OXFORD, Miss. – A University of Mississippi School of Pharmacy student has created an innovative policy proposal for a national organization that addresses the emerging field of pharmacogenomics.
Cody Clifton, a second-year professional student, created the proposal for the American Pharmacists Association-Academy of Student Pharmacists. He serves as policy vice president for the organization’s local chapter.
“Pharmacogenomics testing is the use of genetic information to predict an individual’s response to a drug,” said Clifton, a Walnut native. “All drugs are not created equal, and patients who take these drugs aren’t either. Through effective application of pharmacogenomic data, we can specifically tailor drug therapy for patients.”
This is the first time in recent years that the university’s chapter of APhA-ASP has submitted a policy. As policy vice president, one of Clifton’s duties is to gather members’ interests and develop a proposal.
“It is important that our students are aware of (pharmacogenomics) in its infancy, recognizing that many medications have a ‘one-size-fits-all’ approach to their use, and many patients with a variety of disease states would benefit from individualized medicines for treatment,” said pharmacy administration doctoral student Joseph A. Dikun, the APhA-ASP chapter’s co-adviser. “Based on the development of this policy, our students clearly are beginning to see their role as the medication expert in a variety of clinical and research settings.”
The proposed policy states: “APhA-ASP supports pharmacogenomics testing as a clinical service provided by pharmacists and the interpretation of the results to the providers and the patients by pharmacists, in order to provide individualized treatment plans to patients.”
Clifton said he used the book of APhA-ASP adopted resolutions to determine what topic the policy should cover.
“Pharmacogenomics and pharmacy was the subject that was missing from the handbook, so I took it as a great opportunity to pursue,” he said. “Also, having a medicinal chemistry class in pharmacogenomics opened my eyes to how important it is for medications to be individualized for certain patients.”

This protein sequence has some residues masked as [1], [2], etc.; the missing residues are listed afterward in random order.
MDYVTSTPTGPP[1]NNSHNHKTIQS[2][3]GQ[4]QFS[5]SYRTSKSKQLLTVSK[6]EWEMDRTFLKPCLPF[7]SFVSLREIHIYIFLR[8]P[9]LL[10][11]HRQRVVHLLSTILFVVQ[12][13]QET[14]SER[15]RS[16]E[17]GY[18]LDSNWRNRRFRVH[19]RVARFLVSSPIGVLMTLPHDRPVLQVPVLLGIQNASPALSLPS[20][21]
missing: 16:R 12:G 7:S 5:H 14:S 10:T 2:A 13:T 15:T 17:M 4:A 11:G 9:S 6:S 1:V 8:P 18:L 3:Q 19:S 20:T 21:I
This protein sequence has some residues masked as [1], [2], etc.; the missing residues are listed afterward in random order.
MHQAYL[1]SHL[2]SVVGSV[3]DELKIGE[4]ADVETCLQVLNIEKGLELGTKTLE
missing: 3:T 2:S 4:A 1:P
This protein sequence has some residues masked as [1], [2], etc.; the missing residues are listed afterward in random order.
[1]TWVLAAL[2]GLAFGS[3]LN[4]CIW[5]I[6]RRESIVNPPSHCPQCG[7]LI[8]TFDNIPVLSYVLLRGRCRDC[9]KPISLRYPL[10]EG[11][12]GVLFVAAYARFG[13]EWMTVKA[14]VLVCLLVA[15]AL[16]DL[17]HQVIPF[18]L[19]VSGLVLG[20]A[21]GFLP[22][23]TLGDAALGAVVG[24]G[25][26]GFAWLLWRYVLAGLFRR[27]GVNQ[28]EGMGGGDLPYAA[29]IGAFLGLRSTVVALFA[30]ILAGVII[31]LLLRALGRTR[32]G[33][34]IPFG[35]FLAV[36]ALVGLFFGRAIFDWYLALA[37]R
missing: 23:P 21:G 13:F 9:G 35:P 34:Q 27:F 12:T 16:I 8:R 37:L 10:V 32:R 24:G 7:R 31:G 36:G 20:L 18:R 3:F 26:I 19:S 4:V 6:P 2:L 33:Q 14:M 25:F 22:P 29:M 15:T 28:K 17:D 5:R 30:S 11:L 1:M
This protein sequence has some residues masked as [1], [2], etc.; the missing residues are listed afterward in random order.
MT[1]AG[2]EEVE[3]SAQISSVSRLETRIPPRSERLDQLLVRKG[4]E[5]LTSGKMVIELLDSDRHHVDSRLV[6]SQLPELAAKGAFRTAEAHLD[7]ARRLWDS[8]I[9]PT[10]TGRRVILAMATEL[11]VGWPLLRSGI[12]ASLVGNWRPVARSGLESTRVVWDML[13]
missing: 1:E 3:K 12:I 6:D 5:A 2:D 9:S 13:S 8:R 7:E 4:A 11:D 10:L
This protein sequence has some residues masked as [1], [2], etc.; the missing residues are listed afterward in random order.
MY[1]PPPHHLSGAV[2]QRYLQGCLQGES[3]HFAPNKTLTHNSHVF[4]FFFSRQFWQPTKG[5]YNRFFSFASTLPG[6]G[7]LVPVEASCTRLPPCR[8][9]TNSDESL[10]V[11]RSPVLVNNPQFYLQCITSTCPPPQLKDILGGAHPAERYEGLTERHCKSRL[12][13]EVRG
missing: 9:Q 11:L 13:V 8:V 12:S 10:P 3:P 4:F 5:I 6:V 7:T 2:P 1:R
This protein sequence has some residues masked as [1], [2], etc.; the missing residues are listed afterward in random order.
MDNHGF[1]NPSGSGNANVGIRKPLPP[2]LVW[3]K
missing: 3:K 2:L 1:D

After working with Dikun and pharmacy administration graduate student Ashley Crumby to tweak the language, Clifton presented the policy at the APhA Midyear Regional Meeting, also known as MRM. He served as chapter delegate at this meeting.
“The process is very similar to bills going through the different motions to get passed at a state/national level,” Clifton said. “On the last day of MRM, at the closing business meeting, chapter delegates in region three voted to pass the resolution, along with many other resolutions. This was very exciting for us.”
After the policy passed at MRM, it went to the Resolutions Policy Committee and was voted on by eight regional delegates from across the U.S. It was passed, thus making the proposal one of the top five in the nation.
Clifton is thrilled that this proposal gives student pharmacists the “potential to become integral players in personalized health care.”
“The overall purpose of this policy is to promote the use of our clinical expertise within the field of pharmacy,” he said. “We can do this by encouraging and directing the development of technology solutions that support pharmacists’ role in pharmacogenomics.”
The policy will be voted on at APhA’s March 28-31 Annual Meeting and Exposition, during the APhA-ASP House of Delegates. If passed, the policy will be added to the organization’s adopted resolutions. Additionally, the APhA-ASP Policy Standing Committee will meet to determine the most appropriate actions to be taken on the adopted resolution, such as developing a plan to contact regulatory agencies and other national organizations.
“As pharmacists, we are the medication experts, and we do what is best for our patients,” Clifton said. “Therefore, we need to encourage and embrace this inevitable change. This topic may seem futuristic, but we need to stay ahead of the game by approaching the issue now.”